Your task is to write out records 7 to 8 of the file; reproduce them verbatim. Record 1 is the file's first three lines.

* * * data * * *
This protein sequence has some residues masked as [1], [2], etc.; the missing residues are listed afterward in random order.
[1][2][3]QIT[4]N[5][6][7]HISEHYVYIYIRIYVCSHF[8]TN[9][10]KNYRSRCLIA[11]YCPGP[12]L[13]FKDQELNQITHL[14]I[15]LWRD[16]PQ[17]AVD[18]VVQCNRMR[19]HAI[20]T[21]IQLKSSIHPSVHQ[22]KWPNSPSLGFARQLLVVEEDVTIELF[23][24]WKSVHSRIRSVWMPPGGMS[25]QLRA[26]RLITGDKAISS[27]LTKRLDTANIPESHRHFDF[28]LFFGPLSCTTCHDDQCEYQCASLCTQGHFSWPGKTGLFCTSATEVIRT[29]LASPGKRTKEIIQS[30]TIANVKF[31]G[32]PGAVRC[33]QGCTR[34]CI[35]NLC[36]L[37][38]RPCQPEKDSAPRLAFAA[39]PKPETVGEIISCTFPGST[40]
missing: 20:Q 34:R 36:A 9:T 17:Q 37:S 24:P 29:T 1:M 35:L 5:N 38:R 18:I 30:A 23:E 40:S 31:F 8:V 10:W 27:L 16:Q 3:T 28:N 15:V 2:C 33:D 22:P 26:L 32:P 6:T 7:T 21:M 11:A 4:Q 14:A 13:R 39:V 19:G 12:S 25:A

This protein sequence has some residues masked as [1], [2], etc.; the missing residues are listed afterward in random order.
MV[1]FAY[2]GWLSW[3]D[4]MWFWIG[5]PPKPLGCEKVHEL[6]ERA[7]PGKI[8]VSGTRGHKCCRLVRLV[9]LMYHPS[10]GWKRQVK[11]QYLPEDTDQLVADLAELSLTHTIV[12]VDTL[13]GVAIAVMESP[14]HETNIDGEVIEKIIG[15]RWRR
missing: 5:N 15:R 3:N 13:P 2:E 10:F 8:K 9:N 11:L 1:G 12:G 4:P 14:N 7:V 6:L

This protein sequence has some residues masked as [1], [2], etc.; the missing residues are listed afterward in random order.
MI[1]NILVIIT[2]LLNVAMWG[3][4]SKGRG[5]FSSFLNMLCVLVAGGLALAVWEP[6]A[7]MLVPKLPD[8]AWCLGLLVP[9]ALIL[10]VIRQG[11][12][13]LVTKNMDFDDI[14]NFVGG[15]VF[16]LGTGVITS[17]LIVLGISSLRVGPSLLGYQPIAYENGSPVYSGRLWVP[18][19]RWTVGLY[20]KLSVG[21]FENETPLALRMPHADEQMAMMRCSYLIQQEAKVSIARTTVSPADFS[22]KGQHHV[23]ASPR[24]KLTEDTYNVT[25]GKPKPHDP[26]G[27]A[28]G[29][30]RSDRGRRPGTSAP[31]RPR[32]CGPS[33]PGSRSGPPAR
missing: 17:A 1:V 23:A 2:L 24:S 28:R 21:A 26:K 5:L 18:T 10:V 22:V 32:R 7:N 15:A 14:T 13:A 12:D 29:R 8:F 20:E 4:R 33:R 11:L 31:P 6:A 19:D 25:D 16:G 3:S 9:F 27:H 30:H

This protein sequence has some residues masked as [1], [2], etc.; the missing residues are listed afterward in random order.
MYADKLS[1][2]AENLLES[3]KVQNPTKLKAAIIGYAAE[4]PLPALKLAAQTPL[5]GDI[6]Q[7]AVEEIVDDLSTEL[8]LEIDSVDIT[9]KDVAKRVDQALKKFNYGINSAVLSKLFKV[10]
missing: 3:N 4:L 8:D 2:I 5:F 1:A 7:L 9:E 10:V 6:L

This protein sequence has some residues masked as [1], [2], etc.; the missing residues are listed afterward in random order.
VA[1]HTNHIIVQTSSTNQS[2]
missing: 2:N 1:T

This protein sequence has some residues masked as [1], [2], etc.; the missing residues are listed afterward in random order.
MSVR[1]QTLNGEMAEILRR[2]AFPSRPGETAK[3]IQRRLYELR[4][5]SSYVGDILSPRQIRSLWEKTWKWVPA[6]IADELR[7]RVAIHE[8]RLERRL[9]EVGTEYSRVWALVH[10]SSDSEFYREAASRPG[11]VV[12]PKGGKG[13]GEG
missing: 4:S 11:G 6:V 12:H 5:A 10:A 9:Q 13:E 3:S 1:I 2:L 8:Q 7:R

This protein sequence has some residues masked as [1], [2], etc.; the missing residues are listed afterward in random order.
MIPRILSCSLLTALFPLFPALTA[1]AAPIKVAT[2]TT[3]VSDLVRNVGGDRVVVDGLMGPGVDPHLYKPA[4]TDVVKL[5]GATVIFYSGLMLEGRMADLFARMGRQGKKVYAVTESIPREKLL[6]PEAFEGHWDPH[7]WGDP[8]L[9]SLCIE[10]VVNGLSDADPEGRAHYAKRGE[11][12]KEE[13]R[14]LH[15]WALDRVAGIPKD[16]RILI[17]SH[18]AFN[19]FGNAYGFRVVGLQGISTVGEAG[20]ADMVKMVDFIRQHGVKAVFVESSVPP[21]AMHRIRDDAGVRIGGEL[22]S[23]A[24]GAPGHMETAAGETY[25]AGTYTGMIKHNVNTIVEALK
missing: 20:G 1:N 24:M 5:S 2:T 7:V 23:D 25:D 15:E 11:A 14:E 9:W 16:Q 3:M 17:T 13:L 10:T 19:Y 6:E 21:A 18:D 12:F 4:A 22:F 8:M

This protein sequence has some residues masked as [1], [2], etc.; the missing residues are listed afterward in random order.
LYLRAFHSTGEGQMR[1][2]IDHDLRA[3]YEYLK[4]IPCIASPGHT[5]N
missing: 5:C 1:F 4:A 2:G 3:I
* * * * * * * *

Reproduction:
This protein sequence has some residues masked as [1], [2], etc.; the missing residues are listed afterward in random order.
MIPRILSCSLLTALFPLFPALTA[1]AAPIKVAT[2]TT[3]VSDLVRNVGGDRVVVDGLMGPGVDPHLYKPA[4]TDVVKL[5]GATVIFYSGLMLEGRMADLFARMGRQGKKVYAVTESIPREKLL[6]PEAFEGHWDPH[7]WGDP[8]L[9]SLCIE[10]VVNGLSDADPEGRAHYAKRGE[11][12]KEE[13]R[14]LH[15]WALDRVAGIPKD[16]RILI[17]SH[18]AFN[19]FGNAYGFRVVGLQGISTVGEAG[20]ADMVKMVDFIRQHGVKAVFVESSVPP[21]AMHRIRDDAGVRIGGEL[22]S[23]A[24]GAPGHMETAAGETY[25]AGTYTGMIKHNVNTIVEALK
missing: 20:G 1:N 24:M 5:S 2:T 7:V 23:D 25:D 15:E 11:A 14:E 9:W 16:Q 3:M 17:T 13:L 10:T 19:Y 6:E 21:A 18:D 12:F 4:A 22:F 8:M

This protein sequence has some residues masked as [1], [2], etc.; the missing residues are listed afterward in random order.
LYLRAFHSTGEGQMR[1][2]IDHDLRA[3]YEYLK[4]IPCIASPGHT[5]N
missing: 5:C 1:F 4:A 2:G 3:I